The idea has been percolating around the state and local levels for years.
Skyrocketing CEO pay levels incentivize reckless executive decision-making like the kind that caused the 2008 financial crisis.
Portland, Ore., recently became the first U.S. jurisdiction to make companies pay consequences for extreme pay gaps. Last year, Portland began collecting revenue from a tax penalty on companies with CEO-median worker pay ratios of more than 100 to 1.
San Francisco voters will find a proposal for a similar tax on their March 2020 ballots. And policy makers in seven state legislatures have introduced similar proposals.
Some analysts consider the problem of runaway CEO pay just a concern for shareholders. But it’s a more fundamental problem than that: Skyrocketing CEO pay levels incentivize reckless executive decision-making like the kind that caused the 2008 financial crisis.
Congress recognized this in 2010 when it passed the Dodd-Frank financial reform law after the crash. That law included several CEO pay provisions, including a requirement that publicly held U.S. corporations annually disclose the ratio of CEO pay to median worker pay. The SEC finalized the disclosure regulation in 2015, and corporations began reporting their ratios last year.
Imposing tax penalties on companies with extreme gaps would do much more to discourage the kind of irresponsible behavior that led not only to the crash, but to other widespread social harm — from the opioid crisis to climate change.
Tax penalties on extreme CEO-worker pay gaps would also build on the living-wage movement by encouraging corporations to lift up the bottom and bring down the top of their wage scales. The more corporations shovel into executives’ pockets, the less they have for workers’ wages and other investments.
Like other “sin taxes,” these penalties would both discourage harmful practices while generating revenue for social needs. The new Institute for Policy Studies report finds that S&P 500 SPX, +0.02% corporations as a whole would have owed as much as $17.2 billion more in 2018 federal taxes if they were subject to tax penalties ranging from 1 percentage point on pay ratios over 100 to 1 to 5 percentage points on ratios above 500 to 1.
Walmart WMT, -0.63% , with a pay gap of 1,076 to 1, would have owed as much as $794 million in extra federal taxes in 2018 with this penalty in place. With those millions, the federal government could have extended food stamp benefits to more than 520,000 people for an entire year.
Marathon Petroleum MPC, +0.26% , with a 714-to-1 gap, would have owed an extra $228 million, more than enough to provide annual heating assistance for 126,000 low-income people.
Legislators at the city, state, and federal levels should consider policies to make corporations pay for big pay gaps. These extreme disparities harm all of us. And we’ve waited too long for corporations to fix the problem on their own.
‘Shameful’: Trump Aiming To Gut Rules That Prevent Corporate Offshore Tax Dodging
By Jake Johnson
Common Dreams (10/9/19)
The Trump administration is reportedly considering gutting regulations designed to prevent corporations from shifting profits overseas to avoid U.S. taxes, a move Democratic lawmakers and progressives condemned as yet another effort by the White House to enrich large companies at the expense of workers.
“One of the Trump administration’s top priorities has been making it as easy as possible for the wealthiest Americans and corporations to cheat and avoid taxes,” Sen. Ron Wyden (D-Ore.), the top Democrat on the Senate Finance Committee, said in a statement. “Rules preventing the offshoring of corporate profits should be strengthened—not weakened.”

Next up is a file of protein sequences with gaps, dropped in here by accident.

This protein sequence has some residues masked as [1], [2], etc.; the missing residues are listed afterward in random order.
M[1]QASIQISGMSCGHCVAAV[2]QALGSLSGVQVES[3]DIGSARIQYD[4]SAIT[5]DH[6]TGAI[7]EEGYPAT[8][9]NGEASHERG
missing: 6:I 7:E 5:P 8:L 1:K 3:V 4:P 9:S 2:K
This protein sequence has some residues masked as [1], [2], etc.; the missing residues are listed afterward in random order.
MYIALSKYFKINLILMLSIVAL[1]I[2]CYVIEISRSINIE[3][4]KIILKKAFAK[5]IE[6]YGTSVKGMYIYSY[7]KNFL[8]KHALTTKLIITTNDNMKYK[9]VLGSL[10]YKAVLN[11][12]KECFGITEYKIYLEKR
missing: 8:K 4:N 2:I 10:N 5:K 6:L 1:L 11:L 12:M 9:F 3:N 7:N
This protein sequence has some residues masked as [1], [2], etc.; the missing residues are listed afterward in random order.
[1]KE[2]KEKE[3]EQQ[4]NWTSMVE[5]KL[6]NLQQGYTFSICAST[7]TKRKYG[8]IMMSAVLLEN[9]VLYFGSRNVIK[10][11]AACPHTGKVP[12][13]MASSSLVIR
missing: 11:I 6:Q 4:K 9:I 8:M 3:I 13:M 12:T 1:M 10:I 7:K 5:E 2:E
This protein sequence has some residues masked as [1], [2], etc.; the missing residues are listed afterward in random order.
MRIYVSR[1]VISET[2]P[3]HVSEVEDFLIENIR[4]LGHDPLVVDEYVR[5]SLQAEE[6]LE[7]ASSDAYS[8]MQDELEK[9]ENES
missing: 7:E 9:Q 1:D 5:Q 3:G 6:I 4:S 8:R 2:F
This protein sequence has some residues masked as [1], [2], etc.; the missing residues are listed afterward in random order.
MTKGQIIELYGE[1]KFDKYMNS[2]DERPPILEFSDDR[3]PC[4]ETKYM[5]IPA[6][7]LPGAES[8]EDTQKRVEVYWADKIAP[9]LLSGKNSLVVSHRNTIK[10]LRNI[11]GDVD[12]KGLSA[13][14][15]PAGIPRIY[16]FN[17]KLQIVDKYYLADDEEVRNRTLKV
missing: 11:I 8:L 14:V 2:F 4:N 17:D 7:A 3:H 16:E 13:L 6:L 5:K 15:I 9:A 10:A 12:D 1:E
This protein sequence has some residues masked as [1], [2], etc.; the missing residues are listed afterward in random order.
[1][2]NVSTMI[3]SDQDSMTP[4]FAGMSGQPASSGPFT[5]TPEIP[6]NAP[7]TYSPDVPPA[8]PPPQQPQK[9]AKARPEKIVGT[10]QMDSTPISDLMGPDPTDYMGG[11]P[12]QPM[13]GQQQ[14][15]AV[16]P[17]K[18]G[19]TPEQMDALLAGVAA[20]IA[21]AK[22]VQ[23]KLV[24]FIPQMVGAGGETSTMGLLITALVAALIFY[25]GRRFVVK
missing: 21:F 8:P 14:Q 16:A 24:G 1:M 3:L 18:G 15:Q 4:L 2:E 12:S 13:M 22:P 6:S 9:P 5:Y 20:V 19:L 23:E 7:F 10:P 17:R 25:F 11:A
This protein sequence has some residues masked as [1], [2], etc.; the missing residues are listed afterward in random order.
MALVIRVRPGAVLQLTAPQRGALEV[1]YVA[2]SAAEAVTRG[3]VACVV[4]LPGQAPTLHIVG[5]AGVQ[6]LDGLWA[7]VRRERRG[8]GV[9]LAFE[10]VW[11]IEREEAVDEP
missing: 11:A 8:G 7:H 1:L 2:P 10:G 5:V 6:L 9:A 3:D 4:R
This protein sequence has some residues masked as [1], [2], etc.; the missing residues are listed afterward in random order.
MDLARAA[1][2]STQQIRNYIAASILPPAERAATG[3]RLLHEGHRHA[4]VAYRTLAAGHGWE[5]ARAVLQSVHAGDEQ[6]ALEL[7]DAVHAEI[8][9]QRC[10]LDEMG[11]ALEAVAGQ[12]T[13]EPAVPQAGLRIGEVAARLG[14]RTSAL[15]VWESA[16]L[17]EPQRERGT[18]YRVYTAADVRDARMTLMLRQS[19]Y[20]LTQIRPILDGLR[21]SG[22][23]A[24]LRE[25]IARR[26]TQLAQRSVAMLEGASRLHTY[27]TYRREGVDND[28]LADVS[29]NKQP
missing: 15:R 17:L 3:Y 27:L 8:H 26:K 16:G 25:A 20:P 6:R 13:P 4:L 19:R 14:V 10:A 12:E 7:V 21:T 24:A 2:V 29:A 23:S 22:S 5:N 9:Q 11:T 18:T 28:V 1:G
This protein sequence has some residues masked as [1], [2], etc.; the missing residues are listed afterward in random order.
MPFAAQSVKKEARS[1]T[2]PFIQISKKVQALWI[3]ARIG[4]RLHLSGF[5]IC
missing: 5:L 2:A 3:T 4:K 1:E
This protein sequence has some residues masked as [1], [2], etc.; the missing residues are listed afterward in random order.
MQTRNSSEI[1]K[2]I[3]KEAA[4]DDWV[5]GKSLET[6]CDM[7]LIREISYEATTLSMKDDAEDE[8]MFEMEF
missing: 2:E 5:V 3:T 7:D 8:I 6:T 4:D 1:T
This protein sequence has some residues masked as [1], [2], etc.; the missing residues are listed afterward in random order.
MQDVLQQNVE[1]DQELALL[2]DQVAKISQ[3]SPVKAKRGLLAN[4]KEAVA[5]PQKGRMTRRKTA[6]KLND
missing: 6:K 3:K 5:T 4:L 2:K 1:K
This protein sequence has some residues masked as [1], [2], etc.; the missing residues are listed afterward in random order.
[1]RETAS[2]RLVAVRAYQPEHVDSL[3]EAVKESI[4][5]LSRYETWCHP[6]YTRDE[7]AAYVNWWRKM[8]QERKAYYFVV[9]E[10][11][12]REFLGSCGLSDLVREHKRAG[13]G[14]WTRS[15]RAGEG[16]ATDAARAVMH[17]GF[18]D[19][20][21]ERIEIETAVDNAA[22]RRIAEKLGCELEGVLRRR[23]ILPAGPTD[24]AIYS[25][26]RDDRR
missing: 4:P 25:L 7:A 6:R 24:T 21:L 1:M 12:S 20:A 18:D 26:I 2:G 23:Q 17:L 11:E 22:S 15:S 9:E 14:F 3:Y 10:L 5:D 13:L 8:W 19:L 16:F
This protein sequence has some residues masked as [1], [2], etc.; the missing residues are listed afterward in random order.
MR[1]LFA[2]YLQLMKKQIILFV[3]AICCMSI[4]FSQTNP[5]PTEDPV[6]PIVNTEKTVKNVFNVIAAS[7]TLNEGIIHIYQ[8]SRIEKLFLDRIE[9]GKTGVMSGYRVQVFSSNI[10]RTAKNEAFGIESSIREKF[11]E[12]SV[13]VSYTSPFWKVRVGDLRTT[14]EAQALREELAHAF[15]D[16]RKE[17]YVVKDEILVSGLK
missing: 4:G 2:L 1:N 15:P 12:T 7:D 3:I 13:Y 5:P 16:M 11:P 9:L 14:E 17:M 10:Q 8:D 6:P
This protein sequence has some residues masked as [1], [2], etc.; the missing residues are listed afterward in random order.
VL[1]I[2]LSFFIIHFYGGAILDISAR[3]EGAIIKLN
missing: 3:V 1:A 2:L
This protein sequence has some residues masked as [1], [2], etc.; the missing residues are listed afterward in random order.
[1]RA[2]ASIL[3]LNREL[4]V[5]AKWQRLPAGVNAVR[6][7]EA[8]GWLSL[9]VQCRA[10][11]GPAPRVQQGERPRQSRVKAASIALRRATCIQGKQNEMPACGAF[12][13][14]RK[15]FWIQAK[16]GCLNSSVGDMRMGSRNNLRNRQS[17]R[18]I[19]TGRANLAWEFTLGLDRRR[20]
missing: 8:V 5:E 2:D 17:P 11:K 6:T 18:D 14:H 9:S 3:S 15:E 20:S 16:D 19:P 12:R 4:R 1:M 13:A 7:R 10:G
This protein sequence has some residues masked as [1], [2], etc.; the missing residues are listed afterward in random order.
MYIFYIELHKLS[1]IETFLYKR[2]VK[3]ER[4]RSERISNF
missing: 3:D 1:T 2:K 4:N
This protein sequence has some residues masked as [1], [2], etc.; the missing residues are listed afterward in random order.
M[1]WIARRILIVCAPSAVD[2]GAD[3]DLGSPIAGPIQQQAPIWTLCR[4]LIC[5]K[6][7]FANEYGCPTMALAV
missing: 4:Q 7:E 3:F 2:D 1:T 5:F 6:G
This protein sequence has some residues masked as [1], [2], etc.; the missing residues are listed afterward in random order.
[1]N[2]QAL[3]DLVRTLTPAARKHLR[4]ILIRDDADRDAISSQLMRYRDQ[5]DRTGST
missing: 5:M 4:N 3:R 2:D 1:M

“The same administration that tried to cut food stamps to save money wants to make it easier for companies to avoid paying taxes by hiding their profits offshore.”
Bloomberg reported late Tuesday that the Treasury Department is taking aim at “regulations intended to prevent American firms from lowering their U.S. tax bills by shifting income to their offshore branches that they can loan to their domestic branches and deduct the interest off their Internal Revenue Service bills.”
“The move could make it easier for companies to use accounting tactics to minimize their U.S. earnings and inflate their foreign profits, which are frequently taxed at rates lower than the current 21 percent domestic corporate levy,” Bloomberg noted. “The existing regulations were aimed at stopping U.S. companies from moving their headquarters to a lower-tax country, known as a corporate inversions.”
“Something more business-friendly”
The Treasury Department, headed by former Goldman Sachs banker Steve Mnuchin, is considering repealing the Obama-era rules completely and replacing them “with something more business-friendly,” according to Bloomberg.
“Another betrayal by President Trump—choosing corporations over American workers. Shameful,” tweeted Sen. Sherrod Brown (D-Ohio).
Former Texas Rep. Beto O’Rourke, a 2020 Democratic presidential candidate, said the possible rule change combined with White House efforts to gut the safety net “tells you all you need to know” about President Donald Trump’s priorities.
“The same administration that tried to cut food stamps to save money wants to make it easier for companies to avoid paying taxes by hiding their profits offshore,” tweeted O’Rourke.
Trump has condemned corporate offshoring of profits and jobs during speeches and rallies on the campaign trail, often singling out major companies by name. But, as Common Dreams reported, the $1.5 trillion tax cut legislation Trump signed into law in 2017 contained incentives for corporations to shift money overseas, prompting outrage from members of Congress and advocates for a progressive tax system.
Last year, Rep. Lloyd Doggett (D-Texas) and Sen. Sheldon Whitehouse (D-R.I.) introduced legislation that would close the loopholes in Trump’s tax law and equalize tax rates on corporate profits at home and abroad.
“President Trump promised the American people he’d end the march of jobs and profits overseas,” Whitehouse said in a statement. “Instead, he’s doled out massive new tax breaks that reward offshoring.”